By: Matt Butler

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Released on June 17, 2016 via Prosthetic Records

It is by definition that we as listeners merely grab a snapshot of a band’s creative process when we listen to an album. Who knows: between the recording of a piece of work and its release, the guitarist, for instance, may discover a penchant for strident horn sections. But we’d never get to hear about it because what we are given is frozen in time – and, if we’re lucky, specifically planned to sound coherent. Occasionally we get to hear an anomaly; like Ringo Starr’s ‘Octopus’s Garden’ slap-bang in the middle of the Beatles’ hazy classic Abbey Road – as incongruous as, well, an octopus in the middle of a road.

Wayfarer’s second album doesn’t contain anything nearly as jarring as Ringo’s abomination, but amid the sheets of rasping atmospheric black metal lies ‘Catcher’ a song with a proper head-nodding groove to it. Make no mistake, it comes as a nice surprise; but with its Soulfly-style thump (that comparison is meant to be complimentary, by the way), which morphs into a melodic-death drumfest then returns to the initial groove, it does stand out from the rest of the album.

Because the rest of Old Souls follows directly from the Colorado band’s debut Children of the Iron Age, with long, mostly mid-tempo songs that appear to be influenced by the beautiful but harsh environment of the Rocky Mountains. Just like their debut, the production in Old Souls is crisp, if more gutsy, and the musicianship – especially the drumming – is at times superb.

The opener, ‘Ever Climbing’, is true to its title, beginning with foothills of tribal drumming, building to towering slabs of noise that engulf the listener. And the crescendo towards the end never reaches a climax; instead it fades out as if we are indeed ever climbing. The title track – or near enough as it’s called ‘Old Souls’ New Dawn’ – is a 12-minute gargantuan which conjures images of either open winter skies and silhouettes of jagged mountains, impossibly deep caverns or gathering clans of ancient beings, depending on your state of mind.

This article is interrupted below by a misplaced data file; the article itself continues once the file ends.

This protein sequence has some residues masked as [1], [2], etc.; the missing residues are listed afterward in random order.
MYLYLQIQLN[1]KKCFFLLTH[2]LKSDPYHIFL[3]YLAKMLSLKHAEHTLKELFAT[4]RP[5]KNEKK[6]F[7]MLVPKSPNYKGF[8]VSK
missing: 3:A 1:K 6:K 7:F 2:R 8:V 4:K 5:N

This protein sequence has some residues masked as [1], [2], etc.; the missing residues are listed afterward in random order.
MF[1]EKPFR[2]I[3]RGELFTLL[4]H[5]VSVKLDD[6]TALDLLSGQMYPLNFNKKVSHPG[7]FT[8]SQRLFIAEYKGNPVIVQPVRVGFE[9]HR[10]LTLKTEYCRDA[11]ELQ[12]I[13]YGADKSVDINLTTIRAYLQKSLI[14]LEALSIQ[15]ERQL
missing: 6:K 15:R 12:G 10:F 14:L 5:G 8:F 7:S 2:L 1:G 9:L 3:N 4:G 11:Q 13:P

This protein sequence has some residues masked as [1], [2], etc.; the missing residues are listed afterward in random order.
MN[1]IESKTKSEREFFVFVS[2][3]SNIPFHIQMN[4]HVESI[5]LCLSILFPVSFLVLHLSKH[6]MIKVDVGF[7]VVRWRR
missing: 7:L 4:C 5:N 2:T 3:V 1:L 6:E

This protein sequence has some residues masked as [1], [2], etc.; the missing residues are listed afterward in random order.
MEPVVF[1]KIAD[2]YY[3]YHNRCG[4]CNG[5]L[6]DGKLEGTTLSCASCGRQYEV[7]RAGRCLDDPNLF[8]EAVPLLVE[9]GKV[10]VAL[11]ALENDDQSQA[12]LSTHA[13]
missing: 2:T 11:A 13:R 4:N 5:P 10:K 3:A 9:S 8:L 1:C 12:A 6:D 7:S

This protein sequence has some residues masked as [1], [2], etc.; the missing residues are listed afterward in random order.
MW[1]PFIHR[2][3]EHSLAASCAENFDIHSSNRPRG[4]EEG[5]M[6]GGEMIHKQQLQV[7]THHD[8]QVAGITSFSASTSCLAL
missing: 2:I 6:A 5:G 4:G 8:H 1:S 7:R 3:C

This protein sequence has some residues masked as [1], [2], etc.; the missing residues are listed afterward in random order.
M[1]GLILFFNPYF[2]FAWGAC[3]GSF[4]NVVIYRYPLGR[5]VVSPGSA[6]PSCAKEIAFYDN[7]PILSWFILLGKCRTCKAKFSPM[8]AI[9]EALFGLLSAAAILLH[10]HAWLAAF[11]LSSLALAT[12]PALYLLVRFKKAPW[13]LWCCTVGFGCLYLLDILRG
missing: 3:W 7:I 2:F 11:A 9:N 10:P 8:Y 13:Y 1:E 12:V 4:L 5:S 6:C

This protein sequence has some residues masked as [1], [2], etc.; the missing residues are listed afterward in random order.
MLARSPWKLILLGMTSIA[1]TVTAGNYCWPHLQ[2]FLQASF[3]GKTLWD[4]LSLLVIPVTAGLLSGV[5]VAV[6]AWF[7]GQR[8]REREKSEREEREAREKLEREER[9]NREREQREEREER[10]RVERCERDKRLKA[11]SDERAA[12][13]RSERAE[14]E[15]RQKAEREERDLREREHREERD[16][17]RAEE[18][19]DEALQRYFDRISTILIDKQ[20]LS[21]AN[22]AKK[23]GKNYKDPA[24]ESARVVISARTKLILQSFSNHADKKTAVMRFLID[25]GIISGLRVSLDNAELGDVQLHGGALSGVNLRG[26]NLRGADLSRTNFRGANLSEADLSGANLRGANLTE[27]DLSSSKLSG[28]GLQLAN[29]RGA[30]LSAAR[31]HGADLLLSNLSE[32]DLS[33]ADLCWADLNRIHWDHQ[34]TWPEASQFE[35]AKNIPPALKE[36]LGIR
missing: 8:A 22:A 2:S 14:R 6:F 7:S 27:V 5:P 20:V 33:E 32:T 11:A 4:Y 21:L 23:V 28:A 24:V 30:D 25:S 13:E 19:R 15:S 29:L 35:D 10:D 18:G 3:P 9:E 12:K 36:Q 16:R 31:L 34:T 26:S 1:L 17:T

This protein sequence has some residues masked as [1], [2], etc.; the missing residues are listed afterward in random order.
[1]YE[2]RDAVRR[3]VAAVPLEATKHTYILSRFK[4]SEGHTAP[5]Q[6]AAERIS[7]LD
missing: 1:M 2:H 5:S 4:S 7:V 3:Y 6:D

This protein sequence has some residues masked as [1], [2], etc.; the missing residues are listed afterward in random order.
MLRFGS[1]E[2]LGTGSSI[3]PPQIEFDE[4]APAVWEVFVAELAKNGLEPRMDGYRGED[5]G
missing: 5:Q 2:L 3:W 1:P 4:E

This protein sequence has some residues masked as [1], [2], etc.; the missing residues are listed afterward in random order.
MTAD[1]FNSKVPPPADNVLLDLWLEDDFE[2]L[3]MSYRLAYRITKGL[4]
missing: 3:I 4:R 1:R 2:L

At this point it is worth bringing up the reason for reviewing this album in autumn, months after its release in June. It’s simply because the height of summer is no time for black metal, no matter how atmospheric. When there’s a snap to the air and the trees are getting bare, however: perfect.

Anyway, back to the music. After the relative bounciness of ‘Catcher’ come two more enormous songs, themselves bisected by the evocative ‘The Dust Lakes’. The first is ‘Deathless Tundra’ (see what I mean? There’s no way you could listen to a song called Deathless Tundra when it’s barbecue season) and the quiet acoustic segments and subtle time changes – plus others that are far from subtle – make it seem more like a suite than a single song. ‘All Lost in Aimless Chaos’, however, sticks to a single theme throughout in its alternating loud-quiet way and, as the title suggests, is a bleak, if rewarding finale to the album.

If a criticism must be made, there is a lot to take in, with four of the seven songs pushing (or exceeding) 10 minutes each, but it is still well worth a listen, especially as winter approaches. And it whets the appetite for what may come next. Will it be more of the same or will they embrace more groove? We wait in anticipation.

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